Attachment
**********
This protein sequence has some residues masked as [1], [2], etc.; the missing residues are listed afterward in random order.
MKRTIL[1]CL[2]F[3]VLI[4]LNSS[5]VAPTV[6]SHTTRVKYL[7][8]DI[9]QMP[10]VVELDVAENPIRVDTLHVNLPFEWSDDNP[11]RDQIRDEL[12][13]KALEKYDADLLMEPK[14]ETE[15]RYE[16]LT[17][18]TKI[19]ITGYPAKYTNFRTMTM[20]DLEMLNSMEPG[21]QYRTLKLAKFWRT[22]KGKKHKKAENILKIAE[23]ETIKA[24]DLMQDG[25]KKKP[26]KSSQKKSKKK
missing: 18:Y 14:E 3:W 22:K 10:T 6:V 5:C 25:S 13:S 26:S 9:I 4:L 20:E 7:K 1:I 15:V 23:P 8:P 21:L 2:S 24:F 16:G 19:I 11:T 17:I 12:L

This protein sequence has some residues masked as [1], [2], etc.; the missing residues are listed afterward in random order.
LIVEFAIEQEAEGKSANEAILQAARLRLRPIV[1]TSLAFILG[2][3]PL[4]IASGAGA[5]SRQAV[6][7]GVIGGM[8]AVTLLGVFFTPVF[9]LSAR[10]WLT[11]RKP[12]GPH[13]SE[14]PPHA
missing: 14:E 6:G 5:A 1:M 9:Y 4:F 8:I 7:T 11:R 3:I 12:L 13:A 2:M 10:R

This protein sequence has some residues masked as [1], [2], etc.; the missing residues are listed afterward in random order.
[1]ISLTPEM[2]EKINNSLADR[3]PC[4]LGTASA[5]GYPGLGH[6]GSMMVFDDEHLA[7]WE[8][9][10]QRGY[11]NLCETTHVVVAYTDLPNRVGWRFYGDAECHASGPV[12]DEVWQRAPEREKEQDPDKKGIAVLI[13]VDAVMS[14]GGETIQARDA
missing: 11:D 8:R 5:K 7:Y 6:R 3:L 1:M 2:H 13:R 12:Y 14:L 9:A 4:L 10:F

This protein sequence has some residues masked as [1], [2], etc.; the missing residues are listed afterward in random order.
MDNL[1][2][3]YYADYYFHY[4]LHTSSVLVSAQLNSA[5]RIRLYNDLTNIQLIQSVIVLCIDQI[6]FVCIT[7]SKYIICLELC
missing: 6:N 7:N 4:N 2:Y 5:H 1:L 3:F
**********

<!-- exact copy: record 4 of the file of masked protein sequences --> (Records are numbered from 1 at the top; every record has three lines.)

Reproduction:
This protein sequence has some residues masked as [1], [2], etc.; the missing residues are listed afterward in random order.
MDNL[1][2][3]YYADYYFHY[4]LHTSSVLVSAQLNSA[5]RIRLYNDLTNIQLIQSVIVLCIDQI[6]FVCIT[7]SKYIICLELC
missing: 6:N 7:N 4:N 2:Y 5:H 1:L 3:F